Yesterday, I went over some of the best reasons to run short-term pay-per-click campaigns. Today, I'll be going over the reasons that long-term campaigns can be beneficial. While the reality is that most pay-per-click advertisers are already running long-term campaigns, many of them haven't really thought through what the purpose of their campaign is. If you are one of those advertisers, this article will hopefully give you something to think about.
As I explained yesterday, pay-per-click marketing isn't just about setting up a campaign and letting it go, it's about understanding the many ways that you can use PPC to your advantage and then launching the type of campaign that makes the most sense for your business. After all, if you're not even sure why you're running a campaign, how will you make sure that you are running it well?
Long Term Pay-Per-Click Campaigns
Long term pay-per-click campaigns are setup with no end date planned. Usually, they are set up either by a company that doesn't have the time or knowledge to put organic search marketing in place, though quite often they are setup to supplement organic search marketing efforts. They are designed to serve as an on-going source of sales or leads and tend to grow over time as new phrases are added.
Primary Search Marketing Effort
The easiest to understand, and most common use of long term pay-per-click campaigns is to drive ongoing sales and leads to a web site that is not using any other type of search engine marketing. These campaigns are designed to cover a wide range of keyword phrases and ideas and usually cover all related topics to the web site. While these types of campaigns are beneficial in driving more traffic to a site, they tend to be one of the most expensive forms of search marketing because they have no residual effects. They end as soon as you stop paying for them.
Competing on Highly Competitive Phrases
This type of campaign usually covers fewer words and phrases than ongoing sales campaigns, but still run with no planned end date. Campaigns are setup to fill in the gaps in an organic search campaign, often for phrases that a site simply isn't capable of ranking for organically. The danger of these campaigns is that highly competitive organic search terms send to drive flocks of advertisers to pay-per-click campaigns. This drives up the prices and lowers profit levels, leaving advertisers trying to scrape by with paper-thin margins. Unskilled PPC advertisers can find their wallets quickly drained as they are forced out of the market by competitors.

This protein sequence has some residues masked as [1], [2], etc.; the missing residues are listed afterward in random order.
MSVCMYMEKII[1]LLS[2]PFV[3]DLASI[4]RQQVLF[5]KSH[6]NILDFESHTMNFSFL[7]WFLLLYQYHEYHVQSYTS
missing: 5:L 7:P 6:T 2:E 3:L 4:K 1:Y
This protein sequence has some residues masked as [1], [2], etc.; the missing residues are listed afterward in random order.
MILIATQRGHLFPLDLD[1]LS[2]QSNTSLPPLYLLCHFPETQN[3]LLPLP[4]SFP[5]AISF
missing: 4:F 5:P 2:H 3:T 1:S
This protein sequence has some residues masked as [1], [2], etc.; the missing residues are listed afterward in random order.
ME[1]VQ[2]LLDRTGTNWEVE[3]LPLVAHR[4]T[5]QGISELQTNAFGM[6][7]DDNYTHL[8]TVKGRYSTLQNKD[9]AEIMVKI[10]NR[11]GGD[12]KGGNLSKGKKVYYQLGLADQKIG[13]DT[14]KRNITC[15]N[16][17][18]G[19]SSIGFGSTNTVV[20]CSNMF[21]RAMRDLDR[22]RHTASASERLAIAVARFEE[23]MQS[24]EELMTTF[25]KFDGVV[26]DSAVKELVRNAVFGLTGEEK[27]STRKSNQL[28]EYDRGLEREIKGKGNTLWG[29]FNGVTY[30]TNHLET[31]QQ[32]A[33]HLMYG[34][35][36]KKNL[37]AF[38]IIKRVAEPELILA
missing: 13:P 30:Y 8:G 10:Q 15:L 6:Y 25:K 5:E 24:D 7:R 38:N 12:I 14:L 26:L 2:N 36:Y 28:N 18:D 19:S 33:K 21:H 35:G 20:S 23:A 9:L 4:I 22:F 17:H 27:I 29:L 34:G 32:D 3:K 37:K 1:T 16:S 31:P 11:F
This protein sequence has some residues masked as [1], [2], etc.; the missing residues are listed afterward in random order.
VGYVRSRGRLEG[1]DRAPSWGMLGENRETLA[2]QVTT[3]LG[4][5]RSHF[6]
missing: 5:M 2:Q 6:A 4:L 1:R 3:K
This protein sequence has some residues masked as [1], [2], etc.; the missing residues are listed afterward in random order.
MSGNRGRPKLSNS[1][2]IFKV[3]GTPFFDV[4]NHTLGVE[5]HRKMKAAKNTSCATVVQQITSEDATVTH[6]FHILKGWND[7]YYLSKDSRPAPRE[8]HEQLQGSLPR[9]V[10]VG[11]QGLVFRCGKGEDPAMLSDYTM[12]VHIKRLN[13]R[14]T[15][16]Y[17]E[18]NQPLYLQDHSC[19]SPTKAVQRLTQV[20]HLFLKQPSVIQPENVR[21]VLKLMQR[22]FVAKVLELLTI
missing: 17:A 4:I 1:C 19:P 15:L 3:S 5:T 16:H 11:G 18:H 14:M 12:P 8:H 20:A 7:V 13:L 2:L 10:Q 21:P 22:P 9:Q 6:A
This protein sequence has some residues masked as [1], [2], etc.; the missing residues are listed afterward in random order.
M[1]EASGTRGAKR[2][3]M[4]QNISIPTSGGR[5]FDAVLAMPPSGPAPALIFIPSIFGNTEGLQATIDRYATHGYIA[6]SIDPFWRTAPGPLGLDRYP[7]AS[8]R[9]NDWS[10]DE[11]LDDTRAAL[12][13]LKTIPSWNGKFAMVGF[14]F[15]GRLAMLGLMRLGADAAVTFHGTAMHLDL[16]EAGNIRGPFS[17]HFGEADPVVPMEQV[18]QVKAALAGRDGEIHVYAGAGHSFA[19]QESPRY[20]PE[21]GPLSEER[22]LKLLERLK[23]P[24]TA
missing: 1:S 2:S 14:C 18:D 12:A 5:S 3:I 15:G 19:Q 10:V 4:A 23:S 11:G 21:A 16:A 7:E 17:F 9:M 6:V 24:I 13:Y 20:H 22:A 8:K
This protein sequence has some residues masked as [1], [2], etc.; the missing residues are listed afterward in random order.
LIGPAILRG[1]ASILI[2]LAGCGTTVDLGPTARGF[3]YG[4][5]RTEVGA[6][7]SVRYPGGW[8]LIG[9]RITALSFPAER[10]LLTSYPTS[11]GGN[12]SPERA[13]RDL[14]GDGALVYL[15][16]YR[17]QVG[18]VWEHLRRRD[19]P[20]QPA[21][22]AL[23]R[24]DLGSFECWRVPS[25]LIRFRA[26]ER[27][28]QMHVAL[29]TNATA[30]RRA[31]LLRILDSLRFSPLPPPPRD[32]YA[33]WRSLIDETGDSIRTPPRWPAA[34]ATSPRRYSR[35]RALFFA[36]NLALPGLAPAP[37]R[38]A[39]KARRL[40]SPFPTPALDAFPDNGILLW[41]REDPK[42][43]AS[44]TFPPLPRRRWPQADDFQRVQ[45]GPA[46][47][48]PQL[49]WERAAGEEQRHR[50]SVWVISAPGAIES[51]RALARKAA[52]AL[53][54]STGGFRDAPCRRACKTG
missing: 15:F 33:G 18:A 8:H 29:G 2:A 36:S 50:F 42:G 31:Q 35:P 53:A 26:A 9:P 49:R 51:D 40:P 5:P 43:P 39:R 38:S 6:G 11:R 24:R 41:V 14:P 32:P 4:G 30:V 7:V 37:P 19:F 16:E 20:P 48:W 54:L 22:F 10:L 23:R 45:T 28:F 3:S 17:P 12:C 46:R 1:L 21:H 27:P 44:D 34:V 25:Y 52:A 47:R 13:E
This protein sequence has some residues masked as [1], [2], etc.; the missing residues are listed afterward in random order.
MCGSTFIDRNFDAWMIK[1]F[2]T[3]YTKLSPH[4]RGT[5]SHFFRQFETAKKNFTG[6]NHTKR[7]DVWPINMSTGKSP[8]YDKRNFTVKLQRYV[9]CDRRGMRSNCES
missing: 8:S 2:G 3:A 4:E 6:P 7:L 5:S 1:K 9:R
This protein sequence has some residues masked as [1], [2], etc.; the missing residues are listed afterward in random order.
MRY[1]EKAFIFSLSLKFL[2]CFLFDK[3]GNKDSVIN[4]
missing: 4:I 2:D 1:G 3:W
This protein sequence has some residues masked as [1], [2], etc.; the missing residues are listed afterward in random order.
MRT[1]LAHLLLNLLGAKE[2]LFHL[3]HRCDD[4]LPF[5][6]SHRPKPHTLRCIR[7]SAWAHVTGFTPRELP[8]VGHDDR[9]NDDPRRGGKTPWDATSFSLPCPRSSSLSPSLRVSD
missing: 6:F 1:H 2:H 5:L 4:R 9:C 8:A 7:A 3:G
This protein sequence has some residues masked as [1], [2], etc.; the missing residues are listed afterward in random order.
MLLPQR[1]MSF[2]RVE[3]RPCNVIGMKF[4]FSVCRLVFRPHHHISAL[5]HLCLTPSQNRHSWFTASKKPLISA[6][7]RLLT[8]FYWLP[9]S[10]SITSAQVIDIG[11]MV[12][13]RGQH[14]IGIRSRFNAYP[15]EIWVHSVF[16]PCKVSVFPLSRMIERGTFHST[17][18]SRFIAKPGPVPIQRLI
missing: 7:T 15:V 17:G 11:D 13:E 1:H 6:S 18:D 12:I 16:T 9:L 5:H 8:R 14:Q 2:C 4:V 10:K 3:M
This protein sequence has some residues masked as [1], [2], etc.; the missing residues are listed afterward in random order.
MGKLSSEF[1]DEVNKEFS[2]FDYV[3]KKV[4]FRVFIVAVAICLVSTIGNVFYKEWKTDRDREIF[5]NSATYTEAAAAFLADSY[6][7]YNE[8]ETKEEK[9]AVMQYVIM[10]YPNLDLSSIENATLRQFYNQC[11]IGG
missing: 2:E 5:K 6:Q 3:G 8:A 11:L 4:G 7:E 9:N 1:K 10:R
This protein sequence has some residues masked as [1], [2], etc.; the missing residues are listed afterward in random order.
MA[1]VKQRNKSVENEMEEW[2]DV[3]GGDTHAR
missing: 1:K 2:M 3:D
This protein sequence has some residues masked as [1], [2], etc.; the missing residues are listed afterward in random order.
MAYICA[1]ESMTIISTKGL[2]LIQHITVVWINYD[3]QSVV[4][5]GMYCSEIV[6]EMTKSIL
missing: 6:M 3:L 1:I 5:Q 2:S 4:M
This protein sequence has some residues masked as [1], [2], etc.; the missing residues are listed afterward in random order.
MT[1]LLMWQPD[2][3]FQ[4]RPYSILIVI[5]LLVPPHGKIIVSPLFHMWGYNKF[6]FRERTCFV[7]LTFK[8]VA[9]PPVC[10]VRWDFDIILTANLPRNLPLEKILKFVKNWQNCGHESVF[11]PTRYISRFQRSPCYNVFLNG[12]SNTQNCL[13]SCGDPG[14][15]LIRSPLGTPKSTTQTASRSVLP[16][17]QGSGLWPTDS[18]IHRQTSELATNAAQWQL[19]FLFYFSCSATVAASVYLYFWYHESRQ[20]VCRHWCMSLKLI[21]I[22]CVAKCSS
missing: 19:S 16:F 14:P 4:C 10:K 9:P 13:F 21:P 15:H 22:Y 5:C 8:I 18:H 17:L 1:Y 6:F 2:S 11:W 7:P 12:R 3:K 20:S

Creating a Balanced Search Presence
One of the most effective types of long term PPC campaigns are those that are run concurrently with a well executed organic search marketing campaign. These campaigns are often setup to fill the gap on competitive phrases that might be difficult to rank for organically, but often are also used to create a double presence on a search results page. Marketers that view PPC as a part of a larger search marketing effort tend to see stronger results for lower costs than those relying solely on one type of search marketing. Studies show that about 40% of searchers will click on a PPC ad and about 60% will click on an organic listing, so companies that create a balanced mix of both listings stand a better chance at getting their site in front of more customers.
PPC as a Branding Tool
While PPC campaigns have always been touted for their direct response nature, many within the search marketing field are starting to see the benefits of PPC as a branding tool. Studies show that more users are turning to search engines as navigational tools, meaning that they'll search for a brand name rather than guessing a URL. Companies that lack a presence in the PPC ads for their own products may be missing out on potential customers. Additionally, having your brand name ad show up for the right generic phrases is a great way to brand your business.
The beauty of PPC ads is that impressions are free. That means that rather than paying for impressions like a company would for a typical banner ad, they pay only for any actual visits. This sometimes means that advertisers pay less than a banner ad would cost while reaching a highly targeted audience.
So before you sit down to tackle the next expansion of your pay-per-click campaign, think about what goal you are trying to accomplish. Do you simply want to use pay-per-click to drive more sales to your site, or do you want to use it as part of an integrated online marketing effort. If so, figure out how PPC ties in with your other efforts and make sure that you budget and track accordingly.
Discuss this article in the Small Business Ideas forum.
September 13, 2005
Jennifer Laycock is the Editor of Search Engine Guide, the Social Media Faculty Chair for MarketMotive and offers small business social media strategy & consulting. Jennifer enjoys the challenge of finding unique and creative ways to connect with consumers without spending a fortune in marketing dollars. Though she now prefers to work with small businesses, Jennifer’s clients have included companies like Verizon, American Greetings and Highlights for Children.
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